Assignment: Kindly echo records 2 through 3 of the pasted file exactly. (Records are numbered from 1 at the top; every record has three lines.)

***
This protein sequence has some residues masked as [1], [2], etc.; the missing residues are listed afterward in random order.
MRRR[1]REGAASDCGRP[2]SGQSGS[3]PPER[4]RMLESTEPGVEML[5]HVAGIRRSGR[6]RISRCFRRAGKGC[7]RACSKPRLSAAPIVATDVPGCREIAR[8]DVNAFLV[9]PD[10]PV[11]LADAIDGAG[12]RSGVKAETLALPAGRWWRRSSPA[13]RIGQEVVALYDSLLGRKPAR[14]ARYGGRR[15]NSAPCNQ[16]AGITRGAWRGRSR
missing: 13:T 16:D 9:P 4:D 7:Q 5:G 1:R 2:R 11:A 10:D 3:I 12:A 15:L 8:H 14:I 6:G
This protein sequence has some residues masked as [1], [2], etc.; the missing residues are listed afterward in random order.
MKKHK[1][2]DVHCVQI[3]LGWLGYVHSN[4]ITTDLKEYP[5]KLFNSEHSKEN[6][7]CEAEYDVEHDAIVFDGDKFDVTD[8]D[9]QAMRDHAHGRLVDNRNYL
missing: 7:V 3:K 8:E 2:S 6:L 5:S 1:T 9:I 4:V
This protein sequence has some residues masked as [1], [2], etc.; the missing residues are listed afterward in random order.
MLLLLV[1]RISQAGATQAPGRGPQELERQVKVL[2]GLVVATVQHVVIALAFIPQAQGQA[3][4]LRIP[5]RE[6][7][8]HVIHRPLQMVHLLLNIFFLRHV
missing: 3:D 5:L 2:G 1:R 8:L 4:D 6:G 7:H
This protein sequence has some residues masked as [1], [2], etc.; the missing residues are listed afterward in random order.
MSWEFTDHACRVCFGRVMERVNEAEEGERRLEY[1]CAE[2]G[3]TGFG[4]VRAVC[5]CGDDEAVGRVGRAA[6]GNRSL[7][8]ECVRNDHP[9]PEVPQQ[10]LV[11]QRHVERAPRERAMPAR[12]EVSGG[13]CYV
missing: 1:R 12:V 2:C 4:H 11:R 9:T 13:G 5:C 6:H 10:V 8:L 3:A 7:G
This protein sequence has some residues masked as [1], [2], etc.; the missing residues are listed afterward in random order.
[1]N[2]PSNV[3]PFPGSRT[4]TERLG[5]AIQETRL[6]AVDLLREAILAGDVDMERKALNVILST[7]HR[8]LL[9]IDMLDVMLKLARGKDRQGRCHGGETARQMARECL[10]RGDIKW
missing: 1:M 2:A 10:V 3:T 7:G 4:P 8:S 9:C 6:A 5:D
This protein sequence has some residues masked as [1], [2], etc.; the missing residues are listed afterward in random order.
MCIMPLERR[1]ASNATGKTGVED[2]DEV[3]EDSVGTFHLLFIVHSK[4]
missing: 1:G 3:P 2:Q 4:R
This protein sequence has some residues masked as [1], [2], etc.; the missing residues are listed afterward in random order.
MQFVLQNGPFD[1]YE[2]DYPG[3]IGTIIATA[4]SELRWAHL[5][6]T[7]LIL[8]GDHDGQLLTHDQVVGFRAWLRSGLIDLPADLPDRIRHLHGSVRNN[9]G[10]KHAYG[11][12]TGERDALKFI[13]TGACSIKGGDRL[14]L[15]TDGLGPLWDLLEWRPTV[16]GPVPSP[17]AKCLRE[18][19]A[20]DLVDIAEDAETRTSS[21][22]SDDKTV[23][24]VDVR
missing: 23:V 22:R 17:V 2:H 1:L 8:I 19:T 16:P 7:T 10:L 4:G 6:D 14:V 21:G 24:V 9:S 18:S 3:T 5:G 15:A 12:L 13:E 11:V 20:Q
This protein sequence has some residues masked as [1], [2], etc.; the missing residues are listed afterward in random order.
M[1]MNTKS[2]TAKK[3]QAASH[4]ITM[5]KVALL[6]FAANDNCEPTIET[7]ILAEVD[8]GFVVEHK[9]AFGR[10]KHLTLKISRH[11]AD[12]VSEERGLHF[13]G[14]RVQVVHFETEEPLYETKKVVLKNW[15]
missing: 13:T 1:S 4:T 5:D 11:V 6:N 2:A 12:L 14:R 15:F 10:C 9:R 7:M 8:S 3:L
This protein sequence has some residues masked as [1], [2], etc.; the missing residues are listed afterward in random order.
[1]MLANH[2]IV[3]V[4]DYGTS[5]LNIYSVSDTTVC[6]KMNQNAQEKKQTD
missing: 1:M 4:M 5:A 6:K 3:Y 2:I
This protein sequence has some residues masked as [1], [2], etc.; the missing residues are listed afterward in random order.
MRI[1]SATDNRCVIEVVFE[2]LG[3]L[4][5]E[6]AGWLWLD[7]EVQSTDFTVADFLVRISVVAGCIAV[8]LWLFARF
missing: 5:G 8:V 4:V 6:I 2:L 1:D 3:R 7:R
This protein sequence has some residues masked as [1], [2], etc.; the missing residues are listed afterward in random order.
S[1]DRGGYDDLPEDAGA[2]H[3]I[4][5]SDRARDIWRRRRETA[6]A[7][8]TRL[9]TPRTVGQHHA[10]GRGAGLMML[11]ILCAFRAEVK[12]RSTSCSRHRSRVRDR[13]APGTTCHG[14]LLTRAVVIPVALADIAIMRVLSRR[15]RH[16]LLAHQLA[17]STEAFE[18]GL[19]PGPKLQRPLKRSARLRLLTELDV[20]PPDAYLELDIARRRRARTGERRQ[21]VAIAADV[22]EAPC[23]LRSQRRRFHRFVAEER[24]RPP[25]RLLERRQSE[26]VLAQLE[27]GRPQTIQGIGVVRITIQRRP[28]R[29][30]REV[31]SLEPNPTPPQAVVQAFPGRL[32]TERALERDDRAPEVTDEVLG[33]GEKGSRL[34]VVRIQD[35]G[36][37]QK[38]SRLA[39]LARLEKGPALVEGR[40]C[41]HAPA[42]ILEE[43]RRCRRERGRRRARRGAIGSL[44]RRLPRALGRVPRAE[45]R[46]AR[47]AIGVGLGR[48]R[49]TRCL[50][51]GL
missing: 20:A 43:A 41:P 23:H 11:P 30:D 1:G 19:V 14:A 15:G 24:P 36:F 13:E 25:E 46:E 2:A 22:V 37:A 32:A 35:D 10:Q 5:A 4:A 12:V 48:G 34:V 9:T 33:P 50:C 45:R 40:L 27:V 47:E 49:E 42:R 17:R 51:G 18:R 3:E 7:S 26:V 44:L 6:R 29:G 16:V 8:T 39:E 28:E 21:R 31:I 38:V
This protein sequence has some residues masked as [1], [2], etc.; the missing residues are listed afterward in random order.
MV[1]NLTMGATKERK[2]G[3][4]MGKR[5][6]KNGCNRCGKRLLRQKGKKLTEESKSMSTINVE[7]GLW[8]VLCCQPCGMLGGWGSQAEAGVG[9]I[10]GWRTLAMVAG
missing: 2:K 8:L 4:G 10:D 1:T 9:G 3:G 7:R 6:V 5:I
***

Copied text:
This protein sequence has some residues masked as [1], [2], etc.; the missing residues are listed afterward in random order.
MKKHK[1][2]DVHCVQI[3]LGWLGYVHSN[4]ITTDLKEYP[5]KLFNSEHSKEN[6][7]CEAEYDVEHDAIVFDGDKFDVTD[8]D[9]QAMRDHAHGRLVDNRNYL
missing: 7:V 3:K 8:E 2:S 6:L 5:S 1:T 9:I 4:V
This protein sequence has some residues masked as [1], [2], etc.; the missing residues are listed afterward in random order.
MLLLLV[1]RISQAGATQAPGRGPQELERQVKVL[2]GLVVATVQHVVIALAFIPQAQGQA[3][4]LRIP[5]RE[6][7][8]HVIHRPLQMVHLLLNIFFLRHV
missing: 3:D 5:L 2:G 1:R 8:L 4:D 6:G 7:H